Tomorrow (2/18) is the February meeting for the Minnesota chapter of the Professional Association for SQL Server (PASSMN). Our presenter this month is the Real SQL Guy, Tracy Mckibben (Blog|Twitter). He will be presenting on Subqueries for superheroes. He claims it is for T-SQL beginners, but I imagine most people in the audience will learn something about the “lowly subquery.”
In addition to Tracy’s talk we will also be letting people know about some of the many things going on the SQL and Data community. Read more…
Next Tuesday (1/21) is the January meeting for the Minnesota chapter of the Professional Association for SQL Server (PASSMN). It is my first meeting as the board chair so I am sure everything will run smoothly. Our presenter this month is Merrill Aldrich (Blog|Twitter). Merrill has a great dry sense of humor and this month he is presenting on Storage Internals. Which is sort of burying the lead. Merrill wrote a visualization tool for SQL Server data files and he will show us “what happens in a data file when you convert a table from a heap to a clustered index!” and “fragmentation and the havoc wrought by Shrink!” I missed him when he gave this talk at our SQL Saturday event last fall so I am glad we got him to come in and show us at the user group meeting. Read more…
Next Tuesday (12/17) is the December meeting for the Minnesota chapter of the Professional Association for SQL Server (PASSMN). I am excited about this meeting because we have five new speakers each presenting a 10-15 minute topic. Read more…
SQL Server MVP Deep Dives 2, Chapter 12
For this chapter Pawel Potasinski has done exactly what the title suggests. He lays out the steps to create a simple performance dashboard for SQL Server. He specified the version in his chapter title, but he clarifies that these steps can be “implemented on SQL Server 2005 and later (where CLR, DMV’s and SSRS are available).” That one sentence sort of gives away his whole strategy. He shows how to use a Common Language Runtime (CLR) function to get at operating system performance counters. He then combines this with SQL Server Performance counters from the dm_os_perfornamce_coutners DMV and uses a SSRS report to display them both.
SQL Server MVP Deep Dives 2, Chapter 59
This was a hard one. I had to remind myself a couple of times while reading this chapter that I am writing these reviews so that I can understand these topics better.
Before I read this chapter I had never heard of StreamInsight and it took me a while to wrap my head around what exactly this tool is. Finally after doing some Binging around on the topic and reading the chapter for the sixth time these lines jumped out at me:
StreamInsight is a complex event-processing engine…
Once the events leave the input adapter, they enter the engine.
The engine is where all the query logic is introduced and from where the intelligence is derived.
When the topic of online learning comes up with other developers the sites most often mentioned are Pluralsight and CodeAcademy. One of the resources I don’t hear people talk about as much in is an online university called Udacity.
Udacity is the brain child of Sebastian Thrun, a Google Fellow who is behind things like Google Glass and the Google self driving car. He is also a research professor at Stanford and decided that there was a better way to get quality education to more people. The mission they have outlined is this:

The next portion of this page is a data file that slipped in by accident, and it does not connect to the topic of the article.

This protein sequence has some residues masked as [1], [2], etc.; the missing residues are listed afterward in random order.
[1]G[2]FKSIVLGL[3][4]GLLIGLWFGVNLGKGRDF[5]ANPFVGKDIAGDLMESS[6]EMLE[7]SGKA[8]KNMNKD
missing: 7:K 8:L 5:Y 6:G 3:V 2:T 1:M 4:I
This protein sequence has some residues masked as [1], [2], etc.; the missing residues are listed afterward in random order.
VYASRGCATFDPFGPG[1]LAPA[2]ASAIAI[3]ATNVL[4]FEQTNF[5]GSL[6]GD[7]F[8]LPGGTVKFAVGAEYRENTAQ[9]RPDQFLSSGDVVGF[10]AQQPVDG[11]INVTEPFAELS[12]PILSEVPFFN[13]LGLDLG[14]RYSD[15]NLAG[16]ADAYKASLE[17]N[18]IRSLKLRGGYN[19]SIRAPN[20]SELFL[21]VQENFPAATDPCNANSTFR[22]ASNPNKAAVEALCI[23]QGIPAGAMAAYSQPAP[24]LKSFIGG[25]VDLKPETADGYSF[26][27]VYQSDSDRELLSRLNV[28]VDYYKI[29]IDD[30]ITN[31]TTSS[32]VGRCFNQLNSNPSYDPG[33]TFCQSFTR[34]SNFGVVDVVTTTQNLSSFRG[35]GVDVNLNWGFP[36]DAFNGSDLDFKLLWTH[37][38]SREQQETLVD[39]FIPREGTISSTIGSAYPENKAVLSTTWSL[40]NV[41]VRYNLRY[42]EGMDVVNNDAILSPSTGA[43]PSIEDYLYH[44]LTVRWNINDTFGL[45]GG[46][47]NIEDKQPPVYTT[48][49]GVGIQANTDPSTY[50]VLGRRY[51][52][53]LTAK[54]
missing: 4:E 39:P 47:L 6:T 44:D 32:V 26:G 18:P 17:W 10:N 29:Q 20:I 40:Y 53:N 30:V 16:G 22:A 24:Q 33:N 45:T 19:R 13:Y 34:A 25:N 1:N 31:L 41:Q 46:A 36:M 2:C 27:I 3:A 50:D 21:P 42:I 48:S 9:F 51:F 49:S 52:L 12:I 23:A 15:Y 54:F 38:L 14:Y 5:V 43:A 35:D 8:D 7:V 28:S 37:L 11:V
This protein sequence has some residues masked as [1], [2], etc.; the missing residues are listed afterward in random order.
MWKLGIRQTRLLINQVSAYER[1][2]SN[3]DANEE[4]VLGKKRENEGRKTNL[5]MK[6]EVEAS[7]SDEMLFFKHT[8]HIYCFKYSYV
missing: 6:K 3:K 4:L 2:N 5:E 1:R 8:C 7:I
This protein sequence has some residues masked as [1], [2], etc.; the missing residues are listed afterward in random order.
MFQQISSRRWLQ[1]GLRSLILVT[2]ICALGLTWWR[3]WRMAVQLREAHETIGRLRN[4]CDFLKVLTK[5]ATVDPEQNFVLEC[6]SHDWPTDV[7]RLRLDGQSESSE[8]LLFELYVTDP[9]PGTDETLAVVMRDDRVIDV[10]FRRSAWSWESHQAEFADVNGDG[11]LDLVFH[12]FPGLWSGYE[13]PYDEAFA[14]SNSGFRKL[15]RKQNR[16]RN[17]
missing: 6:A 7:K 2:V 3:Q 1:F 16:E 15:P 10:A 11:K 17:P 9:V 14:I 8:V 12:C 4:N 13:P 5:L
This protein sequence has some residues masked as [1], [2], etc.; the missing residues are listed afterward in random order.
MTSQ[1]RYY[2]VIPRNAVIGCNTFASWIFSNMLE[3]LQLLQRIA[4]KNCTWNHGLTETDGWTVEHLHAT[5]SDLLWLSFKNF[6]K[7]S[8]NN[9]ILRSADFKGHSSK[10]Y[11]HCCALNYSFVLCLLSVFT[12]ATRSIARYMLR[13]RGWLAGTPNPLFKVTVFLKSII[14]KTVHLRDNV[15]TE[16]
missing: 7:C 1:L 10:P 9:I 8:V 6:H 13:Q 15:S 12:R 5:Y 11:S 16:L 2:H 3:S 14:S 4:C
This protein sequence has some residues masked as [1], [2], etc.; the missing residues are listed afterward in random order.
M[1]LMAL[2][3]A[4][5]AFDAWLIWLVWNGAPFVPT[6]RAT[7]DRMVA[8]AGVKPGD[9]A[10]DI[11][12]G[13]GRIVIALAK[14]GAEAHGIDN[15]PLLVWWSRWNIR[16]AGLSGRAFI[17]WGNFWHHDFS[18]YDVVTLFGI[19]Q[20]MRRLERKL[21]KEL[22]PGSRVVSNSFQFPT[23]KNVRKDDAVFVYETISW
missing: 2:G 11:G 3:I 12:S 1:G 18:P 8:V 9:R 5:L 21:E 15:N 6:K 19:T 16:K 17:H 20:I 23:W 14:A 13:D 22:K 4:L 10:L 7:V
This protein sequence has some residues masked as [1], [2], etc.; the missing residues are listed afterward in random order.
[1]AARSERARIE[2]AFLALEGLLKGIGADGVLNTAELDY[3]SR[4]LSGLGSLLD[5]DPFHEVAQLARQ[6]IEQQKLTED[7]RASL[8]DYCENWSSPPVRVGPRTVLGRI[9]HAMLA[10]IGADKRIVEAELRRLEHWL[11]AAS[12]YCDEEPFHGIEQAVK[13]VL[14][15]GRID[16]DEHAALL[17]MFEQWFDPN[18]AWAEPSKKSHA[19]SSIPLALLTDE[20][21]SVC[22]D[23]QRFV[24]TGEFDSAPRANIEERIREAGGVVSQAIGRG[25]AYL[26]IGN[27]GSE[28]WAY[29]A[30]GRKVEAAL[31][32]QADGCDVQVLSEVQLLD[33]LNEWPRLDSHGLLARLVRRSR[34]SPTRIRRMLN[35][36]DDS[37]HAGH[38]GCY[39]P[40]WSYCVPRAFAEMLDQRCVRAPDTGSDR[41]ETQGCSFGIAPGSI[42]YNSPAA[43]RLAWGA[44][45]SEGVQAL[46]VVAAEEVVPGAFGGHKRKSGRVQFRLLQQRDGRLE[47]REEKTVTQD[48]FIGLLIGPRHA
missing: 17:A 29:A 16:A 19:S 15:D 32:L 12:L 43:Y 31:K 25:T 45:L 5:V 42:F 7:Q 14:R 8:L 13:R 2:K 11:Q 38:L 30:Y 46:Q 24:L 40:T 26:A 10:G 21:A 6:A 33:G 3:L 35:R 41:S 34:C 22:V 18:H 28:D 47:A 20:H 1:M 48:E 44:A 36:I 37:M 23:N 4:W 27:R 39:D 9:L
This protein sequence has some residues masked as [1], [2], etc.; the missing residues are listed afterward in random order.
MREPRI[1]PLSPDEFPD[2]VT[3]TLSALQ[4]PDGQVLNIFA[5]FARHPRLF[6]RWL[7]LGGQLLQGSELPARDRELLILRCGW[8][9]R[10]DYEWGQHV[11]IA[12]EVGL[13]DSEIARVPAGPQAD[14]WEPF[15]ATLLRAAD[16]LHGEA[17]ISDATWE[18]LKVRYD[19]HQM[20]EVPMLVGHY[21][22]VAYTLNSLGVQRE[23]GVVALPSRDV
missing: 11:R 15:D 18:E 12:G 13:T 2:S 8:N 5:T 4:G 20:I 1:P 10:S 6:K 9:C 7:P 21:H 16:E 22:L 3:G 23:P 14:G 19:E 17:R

“Our mission is to bring accessible, affordable, engaging, and highly effective higher education to the world. We believe that higher education is a basic human right, and we seek to empower our students to advance their education and careers.”
I’ve been lucky enough to have some time to play with Windows Azure over the last couple months and I have some opinions on the platform. Overall I think my opinion on the idea of The Cloud is about the same as when I started. To begin with I wish they hadn’t called it The Cloud – or maybe that it hadn’t stuck as a part of the technical conversation. I think the name conjures up this romantic image for business users of a technology solution that exists out there – somewhere over the rainbow.
In my presentation on Windows Azure SQL Database and SSIS I show how to create a database using the Azure Portal and using T-SQL from SQL Server Management Studio. Using the portal us about as simple as it gets so I’m not going to go through the steps here. To use T-SQL you have to be connected to the master database and then you can quickly create a new database with the CREATE DATABASE command.
CREATE DATABASE <database_name> (EDITION = 'Web', MAXSIZE=1GB)
The edition can be either Web or Business and the only difference I am aware of is the maximum database size. The Web edition can only be up to 5GB and a Business edition has a max size of 150GB.
As I mentioned in my last post I have been learning as much as I can about Windows Azure SQL Database (SQL Database or WASD to those who work with it). I did a lot of research and some demo projects for my presentation on WASD at SQL Saturday #237 in Charlotte, but I know there is more for me to learn. In fact one of the challenges with WASD is that it can change as quickly as DBA’s and developers can learn. I’ve had a lot of conversations about Azure over the last few weeks. These have ranged from in-depth case studies using WASD for a SaaS product offering to people who have never looked at Azure. To help me and maybe others have a baseline for learning about Windows Azure SQL Database I wanted to ask some experts a few questions. The first person that comes to mind for me from the DBA perspective on Azure is the Scary DBA, Grant Fritchey (B|T). Grant is a Product Evangelist for Red Gate Software and his blogging and presenting have had an Azure focus lately. I traded some emails with Grant and he agreed to answer my five cloudy questions. Read more…